• Disputes over Copyright Law can Take Bizarre Forms
  • September 22, 2014 | Author: Michael Rainer
  • Law Firm: GRP Rainer LLP - Stuttgart Office
  • Disputes over copyright law can sometimes take bizarre forms. For example, a case involving an ape that took pictures of itself has made headlines. Does it also own the copyright?

    GRP Rainer Lawyers and Tax Advisors in Cologne, Berlin, Bonn, Düsseldorf, Frankfurt, Hamburg, Munich, Stuttgart and London - www.grprainer.com/en conclude: There is more to the now infamous “selfie” of an Indonesian crested black macaque than simply monkey business. In 2011, it snatched a photographer’s camera, fiddled with it and ultimately took a picture of itself. The animal’s picture of itself rose to fame and was published in a lot of media and online platforms, but at some point the photographer had had enough and demanded that an online platform remove the photo from the internet as he owned the copyright. However, the portal took a different view: the photo was taken by the ape and, since animals cannot own copyrights according to US law, it is common property. The photographer has already announced that he will seek to have the matter clarified in court if necessary.

    Of course, disputes regarding copyright law do not always assume such beastly proportions. Nonetheless, it can be difficult to determine the actual creator and protect the work accordingly, because, unlike in cases concerning patents or trademarks, there is no public register which copyrights can be entered into. This can potentially make adducing evidence more difficult.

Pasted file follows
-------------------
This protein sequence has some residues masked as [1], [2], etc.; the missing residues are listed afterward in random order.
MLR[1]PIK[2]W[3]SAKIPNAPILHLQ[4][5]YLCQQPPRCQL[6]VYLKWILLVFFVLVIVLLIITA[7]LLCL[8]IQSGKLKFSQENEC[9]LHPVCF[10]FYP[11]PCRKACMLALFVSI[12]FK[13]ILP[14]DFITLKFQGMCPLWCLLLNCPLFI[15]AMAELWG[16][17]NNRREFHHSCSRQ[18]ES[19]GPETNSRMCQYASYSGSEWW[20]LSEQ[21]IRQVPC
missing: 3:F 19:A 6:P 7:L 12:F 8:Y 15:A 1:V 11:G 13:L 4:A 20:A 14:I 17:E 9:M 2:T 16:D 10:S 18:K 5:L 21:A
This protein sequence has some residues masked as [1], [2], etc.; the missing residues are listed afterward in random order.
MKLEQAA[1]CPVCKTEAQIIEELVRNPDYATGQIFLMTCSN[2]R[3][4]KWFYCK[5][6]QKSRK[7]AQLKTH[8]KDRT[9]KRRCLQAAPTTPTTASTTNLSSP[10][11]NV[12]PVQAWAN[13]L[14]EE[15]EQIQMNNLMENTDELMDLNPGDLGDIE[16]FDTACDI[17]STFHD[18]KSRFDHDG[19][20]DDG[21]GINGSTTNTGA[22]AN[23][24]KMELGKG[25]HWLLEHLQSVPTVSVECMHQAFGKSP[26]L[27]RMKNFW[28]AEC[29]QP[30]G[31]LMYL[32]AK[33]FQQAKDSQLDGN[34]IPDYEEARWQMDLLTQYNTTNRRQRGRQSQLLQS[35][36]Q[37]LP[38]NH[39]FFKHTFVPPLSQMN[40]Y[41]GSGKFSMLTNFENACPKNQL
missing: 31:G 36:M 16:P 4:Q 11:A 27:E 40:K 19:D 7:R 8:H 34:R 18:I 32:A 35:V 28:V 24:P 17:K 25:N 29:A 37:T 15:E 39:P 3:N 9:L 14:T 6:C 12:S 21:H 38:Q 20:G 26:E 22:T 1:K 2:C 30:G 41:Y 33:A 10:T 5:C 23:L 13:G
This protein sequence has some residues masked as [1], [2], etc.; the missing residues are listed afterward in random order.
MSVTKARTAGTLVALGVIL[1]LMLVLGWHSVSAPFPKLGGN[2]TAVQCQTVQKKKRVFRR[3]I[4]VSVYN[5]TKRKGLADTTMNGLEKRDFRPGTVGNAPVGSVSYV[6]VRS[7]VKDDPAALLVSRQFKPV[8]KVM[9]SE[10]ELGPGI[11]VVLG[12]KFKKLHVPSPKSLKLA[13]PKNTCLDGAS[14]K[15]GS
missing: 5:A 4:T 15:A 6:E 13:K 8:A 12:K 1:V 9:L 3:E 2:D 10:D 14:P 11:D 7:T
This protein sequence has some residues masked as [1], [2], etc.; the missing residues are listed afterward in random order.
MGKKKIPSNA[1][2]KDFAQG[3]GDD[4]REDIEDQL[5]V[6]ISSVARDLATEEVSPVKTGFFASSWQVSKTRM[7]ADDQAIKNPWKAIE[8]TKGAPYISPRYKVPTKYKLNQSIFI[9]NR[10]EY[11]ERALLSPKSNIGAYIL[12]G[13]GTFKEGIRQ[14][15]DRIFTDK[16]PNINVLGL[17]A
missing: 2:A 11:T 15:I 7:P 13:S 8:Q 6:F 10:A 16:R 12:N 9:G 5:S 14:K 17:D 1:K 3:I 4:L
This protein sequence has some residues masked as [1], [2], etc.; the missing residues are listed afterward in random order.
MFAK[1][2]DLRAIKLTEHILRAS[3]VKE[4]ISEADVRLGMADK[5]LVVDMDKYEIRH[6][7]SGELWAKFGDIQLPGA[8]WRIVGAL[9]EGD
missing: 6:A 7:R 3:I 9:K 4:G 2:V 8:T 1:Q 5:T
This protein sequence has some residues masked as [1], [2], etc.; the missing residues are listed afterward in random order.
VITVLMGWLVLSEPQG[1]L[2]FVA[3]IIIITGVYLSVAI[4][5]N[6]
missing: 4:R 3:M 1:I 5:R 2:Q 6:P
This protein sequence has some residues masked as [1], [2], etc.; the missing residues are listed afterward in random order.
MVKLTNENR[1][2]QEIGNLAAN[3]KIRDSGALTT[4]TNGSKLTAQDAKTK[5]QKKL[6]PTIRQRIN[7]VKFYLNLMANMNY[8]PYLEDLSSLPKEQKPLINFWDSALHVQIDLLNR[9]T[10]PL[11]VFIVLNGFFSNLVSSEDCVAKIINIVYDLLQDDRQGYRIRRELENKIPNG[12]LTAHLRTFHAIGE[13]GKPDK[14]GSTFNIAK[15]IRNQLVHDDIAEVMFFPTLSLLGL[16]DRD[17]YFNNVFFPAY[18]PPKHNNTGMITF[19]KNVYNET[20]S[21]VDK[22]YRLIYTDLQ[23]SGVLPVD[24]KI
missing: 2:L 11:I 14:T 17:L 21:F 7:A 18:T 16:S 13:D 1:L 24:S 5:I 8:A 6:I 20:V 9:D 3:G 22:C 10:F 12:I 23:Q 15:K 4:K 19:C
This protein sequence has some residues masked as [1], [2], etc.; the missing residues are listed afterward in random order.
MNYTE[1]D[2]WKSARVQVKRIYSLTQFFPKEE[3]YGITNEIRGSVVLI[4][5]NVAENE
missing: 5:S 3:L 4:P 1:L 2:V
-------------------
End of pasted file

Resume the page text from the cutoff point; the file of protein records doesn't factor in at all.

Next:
In principle, copyright law is supposed to protect intellectual property both conceptually and materially. In order to be able to invoke this protection and take action against copyright infringements, a lawyer competent in the field of copyright law ought to be consulted. The work can, for instance, be left with him for the purpose of adducing evidence.

    It should also be noted that copyright law is associated with several other fields of law, including, for example, music law, film law, publishing law or press law. Licences regulating use of the work by third parties can also be issued. In order to prevent these from being misused, the relevant agreements should be prepared in detail and thoroughly reviewed. As a matter of principle, one should also examine whether copyrights or licences already exist, as it is easy for a copyright infringement to happen by accident which can then lead to damages claims.